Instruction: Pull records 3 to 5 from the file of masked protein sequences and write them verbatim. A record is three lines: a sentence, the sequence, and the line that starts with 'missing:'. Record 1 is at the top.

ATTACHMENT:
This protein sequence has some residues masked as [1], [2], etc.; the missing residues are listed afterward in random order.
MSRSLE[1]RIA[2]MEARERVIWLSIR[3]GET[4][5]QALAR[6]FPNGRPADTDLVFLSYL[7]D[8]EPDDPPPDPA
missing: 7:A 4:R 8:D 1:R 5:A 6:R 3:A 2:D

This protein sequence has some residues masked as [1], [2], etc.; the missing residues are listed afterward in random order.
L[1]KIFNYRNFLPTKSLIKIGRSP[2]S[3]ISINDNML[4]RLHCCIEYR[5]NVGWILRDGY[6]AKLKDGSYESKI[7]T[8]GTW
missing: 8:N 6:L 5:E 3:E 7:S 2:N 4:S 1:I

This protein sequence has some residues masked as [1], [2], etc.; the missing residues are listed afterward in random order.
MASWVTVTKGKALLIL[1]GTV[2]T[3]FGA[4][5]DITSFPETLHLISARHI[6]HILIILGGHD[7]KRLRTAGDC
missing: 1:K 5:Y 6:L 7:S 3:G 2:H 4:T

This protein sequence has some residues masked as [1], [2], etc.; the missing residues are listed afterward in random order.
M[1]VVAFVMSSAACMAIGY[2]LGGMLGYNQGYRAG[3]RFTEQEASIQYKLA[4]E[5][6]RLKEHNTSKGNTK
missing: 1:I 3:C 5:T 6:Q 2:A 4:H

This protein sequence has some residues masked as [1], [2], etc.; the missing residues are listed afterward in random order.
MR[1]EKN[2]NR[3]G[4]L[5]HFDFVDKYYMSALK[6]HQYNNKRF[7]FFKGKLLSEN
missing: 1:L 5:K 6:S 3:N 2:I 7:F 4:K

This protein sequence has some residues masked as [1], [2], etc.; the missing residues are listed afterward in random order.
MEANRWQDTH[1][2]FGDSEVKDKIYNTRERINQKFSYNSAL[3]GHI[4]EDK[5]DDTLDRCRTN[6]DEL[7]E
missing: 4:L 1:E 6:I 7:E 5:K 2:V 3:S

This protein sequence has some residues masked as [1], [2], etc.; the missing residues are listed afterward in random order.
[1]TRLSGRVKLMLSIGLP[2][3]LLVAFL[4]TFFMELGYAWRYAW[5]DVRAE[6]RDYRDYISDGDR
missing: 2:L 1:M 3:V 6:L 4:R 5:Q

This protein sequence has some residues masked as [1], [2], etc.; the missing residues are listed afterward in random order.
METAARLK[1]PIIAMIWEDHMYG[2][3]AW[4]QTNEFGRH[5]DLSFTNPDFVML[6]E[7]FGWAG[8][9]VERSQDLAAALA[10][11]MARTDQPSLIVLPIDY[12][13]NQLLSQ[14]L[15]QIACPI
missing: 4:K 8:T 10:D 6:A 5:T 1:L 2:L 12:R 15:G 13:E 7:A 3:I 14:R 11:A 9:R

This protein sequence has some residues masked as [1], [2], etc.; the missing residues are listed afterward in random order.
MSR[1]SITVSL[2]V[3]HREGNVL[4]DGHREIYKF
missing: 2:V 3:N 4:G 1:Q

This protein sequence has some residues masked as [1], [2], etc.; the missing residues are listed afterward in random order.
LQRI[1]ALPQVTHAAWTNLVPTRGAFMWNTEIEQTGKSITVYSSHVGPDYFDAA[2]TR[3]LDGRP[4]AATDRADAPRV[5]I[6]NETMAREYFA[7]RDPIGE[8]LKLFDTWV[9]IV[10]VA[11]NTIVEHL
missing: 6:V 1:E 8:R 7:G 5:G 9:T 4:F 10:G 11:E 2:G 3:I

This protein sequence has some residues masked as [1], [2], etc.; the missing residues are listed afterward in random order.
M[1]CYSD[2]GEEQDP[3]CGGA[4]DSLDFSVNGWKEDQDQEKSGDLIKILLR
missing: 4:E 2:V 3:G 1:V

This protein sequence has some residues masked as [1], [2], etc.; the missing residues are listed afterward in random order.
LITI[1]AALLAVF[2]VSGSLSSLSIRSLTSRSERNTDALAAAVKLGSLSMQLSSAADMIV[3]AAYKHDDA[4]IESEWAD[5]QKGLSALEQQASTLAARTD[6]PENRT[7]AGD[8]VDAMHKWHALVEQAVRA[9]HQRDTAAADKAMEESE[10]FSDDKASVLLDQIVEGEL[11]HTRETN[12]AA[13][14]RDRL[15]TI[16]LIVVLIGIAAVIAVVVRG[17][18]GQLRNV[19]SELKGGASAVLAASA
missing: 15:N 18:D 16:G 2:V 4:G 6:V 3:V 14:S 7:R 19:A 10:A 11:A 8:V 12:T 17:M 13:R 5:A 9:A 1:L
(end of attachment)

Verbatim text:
This protein sequence has some residues masked as [1], [2], etc.; the missing residues are listed afterward in random order.
MASWVTVTKGKALLIL[1]GTV[2]T[3]FGA[4][5]DITSFPETLHLISARHI[6]HILIILGGHD[7]KRLRTAGDC
missing: 1:K 5:Y 6:L 7:S 3:G 2:H 4:T

This protein sequence has some residues masked as [1], [2], etc.; the missing residues are listed afterward in random order.
M[1]VVAFVMSSAACMAIGY[2]LGGMLGYNQGYRAG[3]RFTEQEASIQYKLA[4]E[5][6]RLKEHNTSKGNTK
missing: 1:I 3:C 5:T 6:Q 2:A 4:H

This protein sequence has some residues masked as [1], [2], etc.; the missing residues are listed afterward in random order.
MR[1]EKN[2]NR[3]G[4]L[5]HFDFVDKYYMSALK[6]HQYNNKRF[7]FFKGKLLSEN
missing: 1:L 5:K 6:S 3:N 2:I 7:F 4:K